Donor natural killer (NK) cells as “veto” cells to promote donor-specific tolerance

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Donor natural killer (NK) cells as “veto” cells to promote donor-specific tolerance

Public Abstract:
A major issue in the use of stem cells or in organ transplantation in general is the need to overcome graft rejection. Unfortunately, the only means currently available involves the use of systemic immunosuppression which leaves the recipient at risk for opportunistic infections. This proposal will seek to use the donor’s immune cells to prevent rejection. Using a concept in which the donor immune cells (in this case, natural killer cells) are infused first, the recipient’s immune cells will specifically seek to attack and reject it. The donor natural killer cells will be activated and thereby act as a “veto cell” and “attack the attacker” resulting in the eradication of only the host immune cells which would recognize the donor graft. Once eradicated, we will then infuse the donor stem cells which should now engraft without the need for extensive immunosuppression with the goal that the recipient will now become tolerant of the donor cells. This proposal will also examine the impact of recipient age on this process as the vast majority of patients in need of such therapy will be more advanced in age and this can impact both their rejection ability and the ability to suppress such rejection. These patients are also less able to handle the systemic immunosuppression so this can avoid these negative side-effects. Finally, the proposal will evaluate this “veto concept” in both mouse and human models which lends itself to immediate translation into the clinic. Use of these cells is already proceeding for the treatment of cancer. These studies thus will shed insights on using specific immune cell targeting with donor cells to remove the ability of the recipient to reject the graft but preserving immune functions to pathogens.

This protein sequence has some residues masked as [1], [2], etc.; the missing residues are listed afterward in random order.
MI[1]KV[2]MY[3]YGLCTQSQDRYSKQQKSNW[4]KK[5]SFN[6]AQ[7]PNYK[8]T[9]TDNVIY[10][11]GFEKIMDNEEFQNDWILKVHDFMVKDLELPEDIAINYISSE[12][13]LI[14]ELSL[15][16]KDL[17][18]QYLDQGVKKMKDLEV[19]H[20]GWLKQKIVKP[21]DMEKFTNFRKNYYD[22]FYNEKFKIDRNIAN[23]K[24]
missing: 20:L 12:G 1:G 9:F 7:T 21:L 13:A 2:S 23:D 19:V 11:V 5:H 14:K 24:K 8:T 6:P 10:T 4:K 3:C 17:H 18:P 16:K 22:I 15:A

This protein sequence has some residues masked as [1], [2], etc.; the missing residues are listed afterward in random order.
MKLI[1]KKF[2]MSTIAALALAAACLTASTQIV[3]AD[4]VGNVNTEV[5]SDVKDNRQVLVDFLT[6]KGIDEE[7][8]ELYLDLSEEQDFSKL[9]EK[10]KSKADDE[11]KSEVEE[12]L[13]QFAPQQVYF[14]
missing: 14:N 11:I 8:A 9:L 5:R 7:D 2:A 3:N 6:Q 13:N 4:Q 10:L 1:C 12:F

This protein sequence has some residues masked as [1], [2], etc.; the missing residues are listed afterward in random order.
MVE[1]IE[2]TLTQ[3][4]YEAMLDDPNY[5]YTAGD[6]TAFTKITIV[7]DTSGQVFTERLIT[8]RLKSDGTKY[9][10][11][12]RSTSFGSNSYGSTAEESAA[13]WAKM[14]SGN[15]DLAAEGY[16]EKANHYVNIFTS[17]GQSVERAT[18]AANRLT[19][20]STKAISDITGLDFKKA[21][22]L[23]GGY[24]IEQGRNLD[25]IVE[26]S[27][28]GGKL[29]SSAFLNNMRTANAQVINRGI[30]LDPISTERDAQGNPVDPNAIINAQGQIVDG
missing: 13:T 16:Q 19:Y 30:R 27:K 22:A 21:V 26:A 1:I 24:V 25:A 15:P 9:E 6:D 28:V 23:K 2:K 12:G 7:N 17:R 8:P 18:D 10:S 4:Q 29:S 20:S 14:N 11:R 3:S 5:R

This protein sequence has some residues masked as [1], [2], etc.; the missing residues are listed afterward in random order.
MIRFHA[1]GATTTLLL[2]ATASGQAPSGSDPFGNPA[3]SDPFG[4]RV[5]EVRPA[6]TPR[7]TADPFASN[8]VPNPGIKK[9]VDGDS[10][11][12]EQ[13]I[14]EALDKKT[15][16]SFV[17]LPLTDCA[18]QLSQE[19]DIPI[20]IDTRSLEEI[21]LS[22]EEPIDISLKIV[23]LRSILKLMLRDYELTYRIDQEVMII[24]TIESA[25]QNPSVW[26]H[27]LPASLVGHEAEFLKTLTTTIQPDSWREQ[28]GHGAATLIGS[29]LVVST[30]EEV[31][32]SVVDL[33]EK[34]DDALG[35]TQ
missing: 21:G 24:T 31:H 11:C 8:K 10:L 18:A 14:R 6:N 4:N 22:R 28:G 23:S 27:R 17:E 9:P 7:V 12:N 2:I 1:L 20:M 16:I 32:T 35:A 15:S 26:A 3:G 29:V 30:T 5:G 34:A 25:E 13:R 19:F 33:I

Statement of Benefit to California:
This proposal will have significant impact and benefit to the State of California and its residents. The complications associated with systemic immunosuppression after transplantation are considerable and costly. In addition, there have been tremendous resources placed on the clinical use of stem cells. However, if there is rejection of these cells by the immune system or unacceptable toxicities due to life-long immunosuppression then the proposed stem cell therapies will not be translated to the clinic. Therefore, a final hurdle will be to safely and specifically abrogate the ability of the recipient to reject the graft. This proposal is eminently translatable to the clinic and would allow the use of the donor’s own cells to specifically promote long-term engraftment. As such, this proposal will have an impact not only on stem cell transplantation but on solid organ transplantation as well.